When a material has an external force applied to it, the external force causes the material to deform. The elasticity of a material is its power of returning back to its original form after deformation when the stress or load is released.

The point at which definite damage occurs with a small amount or no increase in load is called the yield point. 

The yield strength is the number of pounds per square inch (kiloPascals) it requires to produce destruction or deformation to the yield point.

At the point at which permanent damage starts, that’s when the elastic limit is reached. 



The quality of being easily shaped or molded is called plasticity which is closely related with ductility but the reverse of elasticity.

The plasticity of a material is its capacity to undergo some permanent deformation without rupture(brittle). It is the property of a metal that enables it to deform non-elastically; without fracture, they do not regain their original shape and size when the applied load is released.

In that case, the metal undergoes a certain degree of deformation without failure.

After the elastic range has been exceeded, only then will the plastic deformation take place. 

Plasticity is useful in a couple of processes like forming, shaping, extruding, and many other hot and cold working of metals, continuously increasing with increasing temperature, thus being a favorable property of metal for secondary forming processes.

Due to this property, various metals can now be transformed and converted into different products of required shape and size. This transformation into desired shape and size is affected either by the application of pressure, heat, or both.



A material’s power to withstand a permanent change in shape when acted upon by an external force is known as hardness.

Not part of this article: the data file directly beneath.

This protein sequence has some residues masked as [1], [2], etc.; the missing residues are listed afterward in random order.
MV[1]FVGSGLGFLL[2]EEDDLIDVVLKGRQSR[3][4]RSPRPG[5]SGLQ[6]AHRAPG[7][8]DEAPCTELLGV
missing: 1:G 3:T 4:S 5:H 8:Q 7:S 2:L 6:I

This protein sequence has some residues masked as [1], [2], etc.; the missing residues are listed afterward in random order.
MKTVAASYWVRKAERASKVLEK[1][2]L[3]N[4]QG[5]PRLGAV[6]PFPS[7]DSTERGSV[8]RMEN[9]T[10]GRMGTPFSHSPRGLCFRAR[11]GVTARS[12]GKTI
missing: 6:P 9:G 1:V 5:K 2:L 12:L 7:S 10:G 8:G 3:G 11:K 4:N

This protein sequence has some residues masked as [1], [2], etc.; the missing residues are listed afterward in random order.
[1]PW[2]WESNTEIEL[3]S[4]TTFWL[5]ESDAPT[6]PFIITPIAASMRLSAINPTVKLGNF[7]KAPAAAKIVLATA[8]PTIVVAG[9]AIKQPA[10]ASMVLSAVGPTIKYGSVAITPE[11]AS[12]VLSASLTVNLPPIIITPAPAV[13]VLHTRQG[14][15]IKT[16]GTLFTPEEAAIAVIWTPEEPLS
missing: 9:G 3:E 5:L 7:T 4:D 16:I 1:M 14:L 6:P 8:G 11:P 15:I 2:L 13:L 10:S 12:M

It is also defined as the metal’s ability to resist to local penetration of an indenter of special shape and material under a given load, scratching, abrasion, or any other mechanical destruction by a harder substance.

Identifying a metal’s hardness is vital to help identify its strength and quality of heat treatment. 

The hardness of a metal is directly proportional to tensile strength and can be measured by the following testing machines:

  • The Brinell: one of the most popular types of machines to determine the hardness of the material where a hardened ball steel ball is forced into the surface of the specimen. It provides a Brinell Hardness Number (BHN) as the value of the metal’s hardness.
  • Rockwell Hardness Tester: This test is computed upon the difference between the depth to which a test point is driven into a metal by a light load and the depth to which it is driven in by a heavy load.
  • Vickers hardness machine: directly reads when a diamond is pressed into the metal.
  • Shore scleroscope: this test utilizes a small diamond-tipped hammer fall by its own weight which will bounce from the surface of the specimen providing a hardness measure. 


Toughness of a metal is the state of being strong enough not to break when a significant amount of external force is applied.

It is also the ability to absorb energy up to destruction and to resist shock, impact or any deformation forces like bending, twisting, torsion, etc. 

The toughness property is considered to be the combination of both high strength and medium ductility but the opposite of brittleness. It is measured by an impact test.